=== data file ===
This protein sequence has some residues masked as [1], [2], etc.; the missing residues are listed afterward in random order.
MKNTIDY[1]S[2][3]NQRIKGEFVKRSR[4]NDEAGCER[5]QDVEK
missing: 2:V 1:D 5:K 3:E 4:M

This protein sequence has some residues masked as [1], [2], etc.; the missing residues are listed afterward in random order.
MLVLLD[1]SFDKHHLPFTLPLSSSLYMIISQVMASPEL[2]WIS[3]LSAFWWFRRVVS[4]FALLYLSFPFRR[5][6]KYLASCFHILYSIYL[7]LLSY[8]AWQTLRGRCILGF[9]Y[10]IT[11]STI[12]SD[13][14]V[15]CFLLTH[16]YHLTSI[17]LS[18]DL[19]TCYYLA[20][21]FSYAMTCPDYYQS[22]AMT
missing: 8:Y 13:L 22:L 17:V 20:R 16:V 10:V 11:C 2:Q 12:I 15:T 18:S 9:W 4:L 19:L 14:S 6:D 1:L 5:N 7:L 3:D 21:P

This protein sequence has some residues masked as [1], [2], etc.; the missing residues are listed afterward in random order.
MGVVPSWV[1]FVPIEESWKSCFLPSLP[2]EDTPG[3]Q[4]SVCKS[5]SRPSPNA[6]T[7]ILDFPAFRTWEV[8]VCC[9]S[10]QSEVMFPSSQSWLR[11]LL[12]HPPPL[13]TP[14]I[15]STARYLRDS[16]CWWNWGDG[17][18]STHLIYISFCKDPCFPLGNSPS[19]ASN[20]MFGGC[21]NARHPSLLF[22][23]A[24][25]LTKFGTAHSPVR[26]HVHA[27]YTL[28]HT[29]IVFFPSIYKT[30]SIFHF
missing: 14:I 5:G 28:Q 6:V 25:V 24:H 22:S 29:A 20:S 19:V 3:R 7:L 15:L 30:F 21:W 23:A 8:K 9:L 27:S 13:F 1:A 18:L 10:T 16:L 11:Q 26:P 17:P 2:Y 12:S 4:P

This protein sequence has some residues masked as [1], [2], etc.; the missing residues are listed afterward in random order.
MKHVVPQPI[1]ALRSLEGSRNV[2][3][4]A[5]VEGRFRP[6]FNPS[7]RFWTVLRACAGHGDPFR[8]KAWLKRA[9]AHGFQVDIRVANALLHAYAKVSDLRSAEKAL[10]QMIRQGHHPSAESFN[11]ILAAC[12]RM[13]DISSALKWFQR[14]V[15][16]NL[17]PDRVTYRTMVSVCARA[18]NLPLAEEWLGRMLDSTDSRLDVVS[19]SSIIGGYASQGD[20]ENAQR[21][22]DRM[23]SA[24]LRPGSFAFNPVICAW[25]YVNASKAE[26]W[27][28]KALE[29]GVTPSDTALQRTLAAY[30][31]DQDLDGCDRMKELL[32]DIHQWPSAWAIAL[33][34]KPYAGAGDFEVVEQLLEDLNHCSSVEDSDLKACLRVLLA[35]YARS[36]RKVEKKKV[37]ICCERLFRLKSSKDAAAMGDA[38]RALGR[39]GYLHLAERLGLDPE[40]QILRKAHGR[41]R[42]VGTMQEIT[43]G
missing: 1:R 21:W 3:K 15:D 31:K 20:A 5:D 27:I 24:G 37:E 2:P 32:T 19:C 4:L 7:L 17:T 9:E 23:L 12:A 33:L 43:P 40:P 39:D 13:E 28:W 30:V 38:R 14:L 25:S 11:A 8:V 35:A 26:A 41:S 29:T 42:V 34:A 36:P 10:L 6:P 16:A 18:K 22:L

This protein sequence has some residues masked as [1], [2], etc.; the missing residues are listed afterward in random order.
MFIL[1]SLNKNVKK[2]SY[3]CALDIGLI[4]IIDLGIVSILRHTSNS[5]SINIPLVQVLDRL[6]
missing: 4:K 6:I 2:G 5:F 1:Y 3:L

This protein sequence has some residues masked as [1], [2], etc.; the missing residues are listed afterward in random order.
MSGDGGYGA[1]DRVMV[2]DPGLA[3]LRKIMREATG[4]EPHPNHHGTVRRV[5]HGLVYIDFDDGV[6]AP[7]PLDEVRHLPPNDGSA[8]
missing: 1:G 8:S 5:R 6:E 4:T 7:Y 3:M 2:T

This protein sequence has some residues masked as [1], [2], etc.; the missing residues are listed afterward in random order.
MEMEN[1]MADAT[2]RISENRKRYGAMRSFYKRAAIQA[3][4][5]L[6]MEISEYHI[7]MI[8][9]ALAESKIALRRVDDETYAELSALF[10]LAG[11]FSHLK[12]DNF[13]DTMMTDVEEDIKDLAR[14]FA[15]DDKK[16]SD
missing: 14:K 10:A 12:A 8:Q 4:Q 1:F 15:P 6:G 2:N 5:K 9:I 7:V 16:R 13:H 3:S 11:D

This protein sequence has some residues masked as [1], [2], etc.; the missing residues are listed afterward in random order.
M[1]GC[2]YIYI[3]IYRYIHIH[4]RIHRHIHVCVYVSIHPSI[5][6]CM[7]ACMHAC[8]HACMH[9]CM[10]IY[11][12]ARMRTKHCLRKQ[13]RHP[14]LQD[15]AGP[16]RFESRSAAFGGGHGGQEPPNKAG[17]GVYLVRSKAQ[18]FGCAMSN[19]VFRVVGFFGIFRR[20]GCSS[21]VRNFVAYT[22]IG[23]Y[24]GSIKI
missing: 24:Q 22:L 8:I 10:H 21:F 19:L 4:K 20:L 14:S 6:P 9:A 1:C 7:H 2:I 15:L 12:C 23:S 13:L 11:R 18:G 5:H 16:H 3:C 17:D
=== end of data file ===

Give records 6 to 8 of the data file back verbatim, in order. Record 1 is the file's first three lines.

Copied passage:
This protein sequence has some residues masked as [1], [2], etc.; the missing residues are listed afterward in random order.
MSGDGGYGA[1]DRVMV[2]DPGLA[3]LRKIMREATG[4]EPHPNHHGTVRRV[5]HGLVYIDFDDGV[6]AP[7]PLDEVRHLPPNDGSA[8]
missing: 1:G 8:S 5:R 6:E 4:T 7:Y 3:M 2:T

This protein sequence has some residues masked as [1], [2], etc.; the missing residues are listed afterward in random order.
MEMEN[1]MADAT[2]RISENRKRYGAMRSFYKRAAIQA[3][4][5]L[6]MEISEYHI[7]MI[8][9]ALAESKIALRRVDDETYAELSALF[10]LAG[11]FSHLK[12]DNF[13]DTMMTDVEEDIKDLAR[14]FA[15]DDKK[16]SD
missing: 14:K 10:A 12:A 8:Q 4:Q 1:F 15:P 6:G 2:N 5:K 9:I 7:V 16:R 13:H 3:S 11:D

This protein sequence has some residues masked as [1], [2], etc.; the missing residues are listed afterward in random order.
M[1]GC[2]YIYI[3]IYRYIHIH[4]RIHRHIHVCVYVSIHPSI[5][6]CM[7]ACMHAC[8]HACMH[9]CM[10]IY[11][12]ARMRTKHCLRKQ[13]RHP[14]LQD[15]AGP[16]RFESRSAAFGGGHGGQEPPNKAG[17]GVYLVRSKAQ[18]FGCAMSN[19]VFRVVGFFGIFRR[20]GCSS[21]VRNFVAYT[22]IG[23]Y[24]GSIKI
missing: 24:Q 22:L 8:I 10:H 21:F 19:L 4:K 20:L 14:S 6:P 9:A 1:C 7:H 2:I 15:L 12:C 23:S 13:L 11:R 18:G 5:H 16:H 3:C 17:D